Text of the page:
Although the government announced plans to shut down the facility in 2013, Carrera remains a prison island today.

On the National Trust’s Western Isles Tours you can learn more about Carrerra as well as the other islands off Trinidad’s northwest peninsula.

Visit its Heritage Asset Register or become a member via its website at nationaltrust.tt to discover TT’s heritage and look out for part 3 of this series on the Western Isles as quarantine islands.

Leslie-Ann Paul is the heritage preservation and research officer, National Trust of TT.

This piece is based on the research and writings of Anthony de Verteuil CSSp and Ashleigh J Morris of the National Trust.

The post Isolation on prison island appeared first on Trinidad and Tobago Newsday.

Next Post

A song for the times

AS the world continues to grapple with the covid19 pandemic, international psalmist Chevelle Franklyn has released her latest tracks, Go In Your Strength alongside a bonus track iPrevail, to uplift spirits. The bonus track, part of her upcoming album South Wind: Volume 1, is “a song for the times,” said […]

Isolation on prison island

admin

LESLIE-ANN PAUL

AS TT deals with covid19, people have had to familiarise themselves with terms such as “social distancing,” “self-isolation” and “quarantine.”

But these precautions are not new to the country. History provides some not-too-distant examples of these and other measures adopted to deal with issues of public health and safety.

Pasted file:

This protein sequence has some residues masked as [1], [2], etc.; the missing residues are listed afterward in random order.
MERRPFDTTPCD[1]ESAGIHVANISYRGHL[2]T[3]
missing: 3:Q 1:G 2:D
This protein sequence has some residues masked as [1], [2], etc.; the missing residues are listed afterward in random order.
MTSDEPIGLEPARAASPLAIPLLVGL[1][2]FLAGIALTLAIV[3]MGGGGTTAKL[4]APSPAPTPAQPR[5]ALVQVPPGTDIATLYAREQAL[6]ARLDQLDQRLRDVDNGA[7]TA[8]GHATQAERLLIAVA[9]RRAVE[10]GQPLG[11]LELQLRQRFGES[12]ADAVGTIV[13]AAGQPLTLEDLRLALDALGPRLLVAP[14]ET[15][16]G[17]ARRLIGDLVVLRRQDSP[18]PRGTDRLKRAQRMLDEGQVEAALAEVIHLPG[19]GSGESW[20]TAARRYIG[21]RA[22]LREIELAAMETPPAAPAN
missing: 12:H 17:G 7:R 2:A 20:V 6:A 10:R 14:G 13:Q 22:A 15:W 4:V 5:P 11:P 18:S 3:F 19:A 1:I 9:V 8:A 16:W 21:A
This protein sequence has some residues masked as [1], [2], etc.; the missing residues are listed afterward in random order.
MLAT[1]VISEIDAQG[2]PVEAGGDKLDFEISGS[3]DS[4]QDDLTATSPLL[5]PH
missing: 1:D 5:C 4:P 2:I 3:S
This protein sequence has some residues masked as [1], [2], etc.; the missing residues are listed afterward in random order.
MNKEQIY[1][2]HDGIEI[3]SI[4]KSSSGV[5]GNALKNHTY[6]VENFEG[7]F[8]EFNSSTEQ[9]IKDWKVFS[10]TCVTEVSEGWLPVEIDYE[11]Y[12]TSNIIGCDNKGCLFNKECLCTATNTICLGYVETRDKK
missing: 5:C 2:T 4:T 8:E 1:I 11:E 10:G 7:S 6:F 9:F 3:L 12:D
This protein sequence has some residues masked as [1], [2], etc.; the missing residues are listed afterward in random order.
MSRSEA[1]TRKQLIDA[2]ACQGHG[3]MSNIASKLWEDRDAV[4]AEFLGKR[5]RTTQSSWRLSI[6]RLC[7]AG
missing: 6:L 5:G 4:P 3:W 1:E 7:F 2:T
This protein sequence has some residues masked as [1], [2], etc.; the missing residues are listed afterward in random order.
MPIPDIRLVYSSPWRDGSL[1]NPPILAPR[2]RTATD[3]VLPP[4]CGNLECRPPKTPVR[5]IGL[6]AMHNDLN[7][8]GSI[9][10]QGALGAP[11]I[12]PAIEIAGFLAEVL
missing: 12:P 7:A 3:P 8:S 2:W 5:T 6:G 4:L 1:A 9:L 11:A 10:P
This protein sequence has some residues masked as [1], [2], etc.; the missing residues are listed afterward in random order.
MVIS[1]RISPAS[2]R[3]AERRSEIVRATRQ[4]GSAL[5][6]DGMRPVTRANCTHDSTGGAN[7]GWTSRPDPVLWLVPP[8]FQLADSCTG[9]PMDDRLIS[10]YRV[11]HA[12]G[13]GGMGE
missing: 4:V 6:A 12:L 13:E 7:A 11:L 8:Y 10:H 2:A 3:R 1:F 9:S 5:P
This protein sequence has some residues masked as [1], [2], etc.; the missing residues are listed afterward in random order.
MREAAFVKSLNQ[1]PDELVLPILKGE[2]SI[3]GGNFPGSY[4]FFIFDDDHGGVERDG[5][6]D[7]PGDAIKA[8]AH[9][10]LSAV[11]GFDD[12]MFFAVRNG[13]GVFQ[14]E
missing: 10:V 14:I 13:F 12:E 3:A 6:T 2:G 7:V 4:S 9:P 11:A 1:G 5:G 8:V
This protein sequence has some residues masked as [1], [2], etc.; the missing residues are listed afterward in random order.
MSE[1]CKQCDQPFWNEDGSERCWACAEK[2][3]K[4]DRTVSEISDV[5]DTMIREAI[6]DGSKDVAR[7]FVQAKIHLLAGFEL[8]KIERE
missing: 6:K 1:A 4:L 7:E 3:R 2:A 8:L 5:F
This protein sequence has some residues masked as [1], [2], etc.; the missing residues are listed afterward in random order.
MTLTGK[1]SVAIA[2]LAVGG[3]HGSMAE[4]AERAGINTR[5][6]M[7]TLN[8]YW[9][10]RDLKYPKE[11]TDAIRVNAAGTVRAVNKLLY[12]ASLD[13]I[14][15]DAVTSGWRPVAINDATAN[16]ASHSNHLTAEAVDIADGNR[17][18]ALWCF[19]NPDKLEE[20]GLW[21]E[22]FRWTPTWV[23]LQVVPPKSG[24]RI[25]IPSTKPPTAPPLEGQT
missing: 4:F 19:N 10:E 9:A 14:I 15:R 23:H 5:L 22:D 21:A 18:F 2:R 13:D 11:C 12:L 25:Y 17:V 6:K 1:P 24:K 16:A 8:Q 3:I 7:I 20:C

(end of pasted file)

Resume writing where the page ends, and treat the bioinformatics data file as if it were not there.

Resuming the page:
Minister of National Security Stuart Young reminded the country that a former mayor of Port of Spain, DW Sutherland, barred all public gatherings in 1918 to manage the Spanish Influenza, which took the lives of many people in TT.

There have been many other times in the country’s history when such extreme measures were deemed necessary.

In a three-part series, the National Trust explores other times when quarantine or isolation were imposed, with special focus on the Western Isles in the Gulf of Paria.

The first part was carried on April 25.

CARRERRA is notorious for its use as a prison island, which has made it perhaps the best known of the Western Isles.

The island was used to imprison those deemed (by many of whom were themselves violators of human rights) to be the most vicious criminals in society.

After the emancipation of the enslaved in 1834, the authorities, with lessened powers of control, complained that there was a notable increase in criminal activity. Perhaps to insulate the public (of European descent) from its fear it was decided that separation by water was the best way to penalise criminals. Here they were able to freely put into practice the concept of hard labour which was inscribed in English law via the Criminal Law Act of 1776.

In the 1870s a permanent prison was established on the island, where those convicted of crime were mercilessly punished for infractions of behaviour, made to live on meals of little nutritional value, and made to do hard labour, including quarrying stones to be used as road metal. This kind of harsh treatment was thought to act as a deterrent to crime.